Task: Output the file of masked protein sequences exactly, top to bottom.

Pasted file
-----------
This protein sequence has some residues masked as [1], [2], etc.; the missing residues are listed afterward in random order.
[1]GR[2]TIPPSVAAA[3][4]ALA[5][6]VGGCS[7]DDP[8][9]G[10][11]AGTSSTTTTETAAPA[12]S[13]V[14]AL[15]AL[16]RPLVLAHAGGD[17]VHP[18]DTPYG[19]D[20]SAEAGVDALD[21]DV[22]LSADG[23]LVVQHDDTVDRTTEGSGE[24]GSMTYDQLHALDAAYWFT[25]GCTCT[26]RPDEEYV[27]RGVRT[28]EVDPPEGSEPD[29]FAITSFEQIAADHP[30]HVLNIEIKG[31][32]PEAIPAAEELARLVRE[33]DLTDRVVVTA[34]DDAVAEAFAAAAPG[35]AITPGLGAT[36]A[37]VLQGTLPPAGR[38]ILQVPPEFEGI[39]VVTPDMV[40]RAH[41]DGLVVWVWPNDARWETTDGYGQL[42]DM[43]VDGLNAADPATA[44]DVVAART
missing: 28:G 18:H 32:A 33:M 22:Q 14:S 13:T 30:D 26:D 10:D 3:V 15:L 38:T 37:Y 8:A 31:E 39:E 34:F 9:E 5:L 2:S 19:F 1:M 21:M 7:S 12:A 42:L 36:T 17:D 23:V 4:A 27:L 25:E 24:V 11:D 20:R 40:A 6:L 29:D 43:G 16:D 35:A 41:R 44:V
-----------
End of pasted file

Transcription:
This protein sequence has some residues masked as [1], [2], etc.; the missing residues are listed afterward in random order.
[1]GR[2]TIPPSVAAA[3][4]ALA[5][6]VGGCS[7]DDP[8][9]G[10][11]AGTSSTTTTETAAPA[12]S[13]V[14]AL[15]AL[16]RPLVLAHAGGD[17]VHP[18]DTPYG[19]D[20]SAEAGVDALD[21]DV[22]LSADG[23]LVVQHDDTVDRTTEGSGE[24]GSMTYDQLHALDAAYWFT[25]GCTCT[26]RPDEEYV[27]RGVRT[28]EVDPPEGSEPD[29]FAITSFEQIAADHP[30]HVLNIEIKG[31][32]PEAIPAAEELARLVRE[33]DLTDRVVVTA[34]DDAVAEAFAAAAPG[35]AITPGLGAT[36]A[37]VLQGTLPPAGR[38]ILQVPPEFEGI[39]VVTPDMV[40]RAH[41]DGLVVWVWPNDARWETTDGYGQL[42]DM[43]VDGLNAADPATA[44]DVVAART
missing: 28:G 18:H 32:A 33:M 22:Q 14:S 13:T 30:D 26:D 10:D 3:V 15:L 38:T 37:Y 8:A 31:E 39:E 34:F 9:E 5:L 2:S 19:F 1:M 21:M 7:S 12:A 42:L 36:T 17:D 23:V 4:A 27:L 25:E 24:V 11:D 20:R 40:A 6:L 29:D 43:G 16:D 35:A 41:R 44:V